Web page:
By: Jim McManus Source: Boston Business Journal
“Quality of care” has become a rallying point for an army of health care reformers around the nation. Numerous conferences and scholarly journals explore the performance metrics of practitioners, criteria and standards, and health care outcomes. The goal is to measure and ultimately improve health care service delivery.
Equally important is a little-discussed but vital issue for health care reform: the quality of health care information.
In the area of health care, the quality of information is critical. For patients, it can mean the difference between life and death. For businesses, the quality of information affects reimbursements, investments and profitability.
The Internet puts a world of health care information at everyone’s fingertips. Some is credible and helpful. Some is inaccurate and even harmful.
Federal and state government agencies now publish vast health care information resources, but they can be overwhelming in the amount of information offered.
Hospitals and patient groups provide a mixed bag in terms of the quality of information. Some are excellent, while others seem to treat consumer-facing information as an afterthought.
These and other Web sources need to continually refine their pages, improving the content, design and ease of navigation.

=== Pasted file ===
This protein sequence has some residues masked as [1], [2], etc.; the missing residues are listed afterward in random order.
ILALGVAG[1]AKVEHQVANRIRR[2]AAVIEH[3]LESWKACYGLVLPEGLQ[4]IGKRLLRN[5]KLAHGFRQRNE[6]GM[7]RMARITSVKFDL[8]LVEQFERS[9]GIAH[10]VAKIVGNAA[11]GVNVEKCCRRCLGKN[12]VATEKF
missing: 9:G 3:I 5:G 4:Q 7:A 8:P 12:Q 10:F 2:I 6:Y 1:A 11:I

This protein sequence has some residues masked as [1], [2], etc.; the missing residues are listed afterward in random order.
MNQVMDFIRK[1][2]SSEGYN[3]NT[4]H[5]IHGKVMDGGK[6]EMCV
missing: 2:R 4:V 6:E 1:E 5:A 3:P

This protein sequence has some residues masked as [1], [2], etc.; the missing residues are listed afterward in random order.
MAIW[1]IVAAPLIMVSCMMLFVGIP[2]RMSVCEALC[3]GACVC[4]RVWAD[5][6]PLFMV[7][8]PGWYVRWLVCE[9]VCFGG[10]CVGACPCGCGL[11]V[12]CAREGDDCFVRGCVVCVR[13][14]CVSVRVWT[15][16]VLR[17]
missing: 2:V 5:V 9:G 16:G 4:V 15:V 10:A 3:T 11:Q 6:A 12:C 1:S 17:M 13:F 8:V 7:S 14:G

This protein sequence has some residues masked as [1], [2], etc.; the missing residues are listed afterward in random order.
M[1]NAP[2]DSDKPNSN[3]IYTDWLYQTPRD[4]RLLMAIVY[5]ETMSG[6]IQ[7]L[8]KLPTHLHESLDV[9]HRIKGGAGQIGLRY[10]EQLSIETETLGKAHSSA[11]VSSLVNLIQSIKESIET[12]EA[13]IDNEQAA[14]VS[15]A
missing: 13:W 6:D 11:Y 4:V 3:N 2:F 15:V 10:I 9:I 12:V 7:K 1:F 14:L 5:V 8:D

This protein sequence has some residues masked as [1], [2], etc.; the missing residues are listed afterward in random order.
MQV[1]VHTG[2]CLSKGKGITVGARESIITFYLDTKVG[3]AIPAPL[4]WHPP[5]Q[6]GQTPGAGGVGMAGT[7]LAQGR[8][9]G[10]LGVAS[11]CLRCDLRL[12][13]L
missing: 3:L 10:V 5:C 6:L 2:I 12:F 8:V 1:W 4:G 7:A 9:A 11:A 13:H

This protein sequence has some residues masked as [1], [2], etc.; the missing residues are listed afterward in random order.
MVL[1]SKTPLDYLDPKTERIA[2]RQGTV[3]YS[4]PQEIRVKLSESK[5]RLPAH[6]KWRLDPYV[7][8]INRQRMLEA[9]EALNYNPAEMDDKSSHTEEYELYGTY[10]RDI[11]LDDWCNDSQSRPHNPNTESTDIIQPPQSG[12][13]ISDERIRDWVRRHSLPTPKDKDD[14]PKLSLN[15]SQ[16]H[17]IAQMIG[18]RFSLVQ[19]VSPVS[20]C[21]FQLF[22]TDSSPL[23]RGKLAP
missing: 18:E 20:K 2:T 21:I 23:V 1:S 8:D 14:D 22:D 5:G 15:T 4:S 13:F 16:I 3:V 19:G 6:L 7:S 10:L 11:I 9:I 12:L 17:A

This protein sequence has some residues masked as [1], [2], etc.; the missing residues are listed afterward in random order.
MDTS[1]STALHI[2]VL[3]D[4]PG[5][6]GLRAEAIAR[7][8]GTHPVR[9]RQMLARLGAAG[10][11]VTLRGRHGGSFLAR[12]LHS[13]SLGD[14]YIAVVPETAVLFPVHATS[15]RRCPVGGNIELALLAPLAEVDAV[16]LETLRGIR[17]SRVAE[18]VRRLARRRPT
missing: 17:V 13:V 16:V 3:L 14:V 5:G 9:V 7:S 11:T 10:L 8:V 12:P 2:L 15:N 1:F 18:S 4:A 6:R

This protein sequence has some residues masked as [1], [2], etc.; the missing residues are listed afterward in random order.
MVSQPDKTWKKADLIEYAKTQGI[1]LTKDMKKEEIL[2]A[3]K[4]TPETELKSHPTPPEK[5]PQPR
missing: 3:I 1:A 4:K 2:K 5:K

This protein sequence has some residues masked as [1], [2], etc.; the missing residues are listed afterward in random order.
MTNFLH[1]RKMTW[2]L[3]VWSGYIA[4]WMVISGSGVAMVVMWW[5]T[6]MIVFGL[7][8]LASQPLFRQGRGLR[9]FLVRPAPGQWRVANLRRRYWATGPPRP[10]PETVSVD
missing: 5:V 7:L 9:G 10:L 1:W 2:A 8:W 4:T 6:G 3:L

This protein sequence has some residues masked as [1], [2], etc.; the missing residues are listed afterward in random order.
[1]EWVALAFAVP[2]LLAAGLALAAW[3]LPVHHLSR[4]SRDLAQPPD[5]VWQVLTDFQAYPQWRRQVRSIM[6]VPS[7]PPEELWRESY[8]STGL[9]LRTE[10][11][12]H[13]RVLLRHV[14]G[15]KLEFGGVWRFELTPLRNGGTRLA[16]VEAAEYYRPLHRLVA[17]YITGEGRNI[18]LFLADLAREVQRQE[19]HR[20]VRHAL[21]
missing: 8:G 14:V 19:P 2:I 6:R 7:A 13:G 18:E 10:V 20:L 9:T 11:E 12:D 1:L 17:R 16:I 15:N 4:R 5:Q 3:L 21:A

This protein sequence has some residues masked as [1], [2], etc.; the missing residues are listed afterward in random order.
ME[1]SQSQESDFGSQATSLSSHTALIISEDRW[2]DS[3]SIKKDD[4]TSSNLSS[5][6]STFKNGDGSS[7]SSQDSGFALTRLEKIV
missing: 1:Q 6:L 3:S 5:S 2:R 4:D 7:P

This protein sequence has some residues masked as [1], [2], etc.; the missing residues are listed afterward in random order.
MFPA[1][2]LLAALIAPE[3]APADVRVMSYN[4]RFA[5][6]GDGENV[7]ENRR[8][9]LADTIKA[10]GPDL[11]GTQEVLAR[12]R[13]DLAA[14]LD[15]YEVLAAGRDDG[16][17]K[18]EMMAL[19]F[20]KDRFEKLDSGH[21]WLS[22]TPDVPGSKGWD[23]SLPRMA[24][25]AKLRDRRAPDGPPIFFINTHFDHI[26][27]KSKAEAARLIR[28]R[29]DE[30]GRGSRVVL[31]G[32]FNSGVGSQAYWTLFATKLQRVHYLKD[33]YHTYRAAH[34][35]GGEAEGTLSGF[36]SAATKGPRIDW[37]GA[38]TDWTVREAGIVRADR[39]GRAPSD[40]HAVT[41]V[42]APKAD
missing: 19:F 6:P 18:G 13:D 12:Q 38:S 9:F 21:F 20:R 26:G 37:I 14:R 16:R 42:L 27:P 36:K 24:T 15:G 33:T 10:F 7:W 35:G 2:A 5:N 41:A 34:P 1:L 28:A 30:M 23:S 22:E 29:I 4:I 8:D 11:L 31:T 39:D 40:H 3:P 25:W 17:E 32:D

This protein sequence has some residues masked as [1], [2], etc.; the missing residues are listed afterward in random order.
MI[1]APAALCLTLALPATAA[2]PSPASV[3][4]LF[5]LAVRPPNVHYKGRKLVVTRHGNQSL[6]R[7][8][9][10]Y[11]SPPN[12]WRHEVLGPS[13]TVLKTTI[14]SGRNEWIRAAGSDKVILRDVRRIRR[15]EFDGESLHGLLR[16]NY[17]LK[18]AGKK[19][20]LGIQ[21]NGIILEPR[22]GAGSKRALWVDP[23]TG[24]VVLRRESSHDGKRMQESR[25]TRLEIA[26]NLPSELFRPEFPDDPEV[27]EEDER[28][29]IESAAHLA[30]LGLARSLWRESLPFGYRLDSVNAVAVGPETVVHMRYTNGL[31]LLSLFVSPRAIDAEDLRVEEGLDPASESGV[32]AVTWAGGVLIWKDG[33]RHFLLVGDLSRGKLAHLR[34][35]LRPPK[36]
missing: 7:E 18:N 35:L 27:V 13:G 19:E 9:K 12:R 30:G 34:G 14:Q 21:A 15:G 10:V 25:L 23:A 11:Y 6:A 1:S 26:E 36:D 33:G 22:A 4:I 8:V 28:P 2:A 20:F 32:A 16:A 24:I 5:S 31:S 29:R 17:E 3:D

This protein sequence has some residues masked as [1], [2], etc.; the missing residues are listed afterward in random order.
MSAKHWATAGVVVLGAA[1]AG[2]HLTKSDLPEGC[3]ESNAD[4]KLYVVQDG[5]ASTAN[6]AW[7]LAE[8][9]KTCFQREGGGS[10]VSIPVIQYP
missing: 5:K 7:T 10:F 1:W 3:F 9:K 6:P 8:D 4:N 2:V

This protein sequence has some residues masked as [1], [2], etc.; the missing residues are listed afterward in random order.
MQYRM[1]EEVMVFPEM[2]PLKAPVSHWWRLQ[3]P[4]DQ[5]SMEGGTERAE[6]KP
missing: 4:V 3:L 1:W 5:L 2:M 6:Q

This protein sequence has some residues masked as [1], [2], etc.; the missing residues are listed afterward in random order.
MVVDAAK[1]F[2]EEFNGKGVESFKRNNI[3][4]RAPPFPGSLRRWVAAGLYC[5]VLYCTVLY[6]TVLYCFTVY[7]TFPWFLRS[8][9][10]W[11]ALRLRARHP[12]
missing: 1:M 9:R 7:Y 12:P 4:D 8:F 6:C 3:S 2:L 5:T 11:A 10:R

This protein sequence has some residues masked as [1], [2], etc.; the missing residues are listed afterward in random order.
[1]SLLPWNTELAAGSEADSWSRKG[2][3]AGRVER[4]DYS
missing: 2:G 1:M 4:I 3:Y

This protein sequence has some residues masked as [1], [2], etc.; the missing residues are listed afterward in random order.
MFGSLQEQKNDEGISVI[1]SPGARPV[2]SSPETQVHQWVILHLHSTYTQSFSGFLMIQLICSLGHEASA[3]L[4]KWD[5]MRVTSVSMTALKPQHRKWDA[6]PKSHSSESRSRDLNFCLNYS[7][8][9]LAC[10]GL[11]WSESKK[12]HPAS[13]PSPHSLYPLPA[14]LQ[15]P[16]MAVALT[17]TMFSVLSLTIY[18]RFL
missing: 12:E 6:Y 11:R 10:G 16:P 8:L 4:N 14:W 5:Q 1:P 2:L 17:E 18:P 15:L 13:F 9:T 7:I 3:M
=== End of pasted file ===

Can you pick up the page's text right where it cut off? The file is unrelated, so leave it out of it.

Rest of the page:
Perhaps the greatest disparity in the quality of health care information can be found on blogs and patient chat rooms. The Internet is a hypochondriac’s dream come true. Some of the best health care blogs give hope to those who believe the Web can aid the progress of the human race. They are thoughtful, unbiased and informative. Chat rooms can give hope to newly diagnosed patients, connect people with resources and healers, and inform visitors about new discoveries.
In assessing the quality of health care information, a few principles are useful:
· Consider the source: Who has paid to gather and disseminate the information? If it is a group with a financial interest in a product or service, account for that in evaluating the results.
· The scientific method works: If health care information has been subjected to rigorous, unbiased testing over time, it is more likely to be useful.
· Get a second opinion: It is worth the time to check another source — and there are many — for the accuracy and reliability of health care information.
The quality of information will emerge as a major issue in health care reform, driven by consumer demand and the emergence of transparency as a more urgent priority for health care industry stakeholders.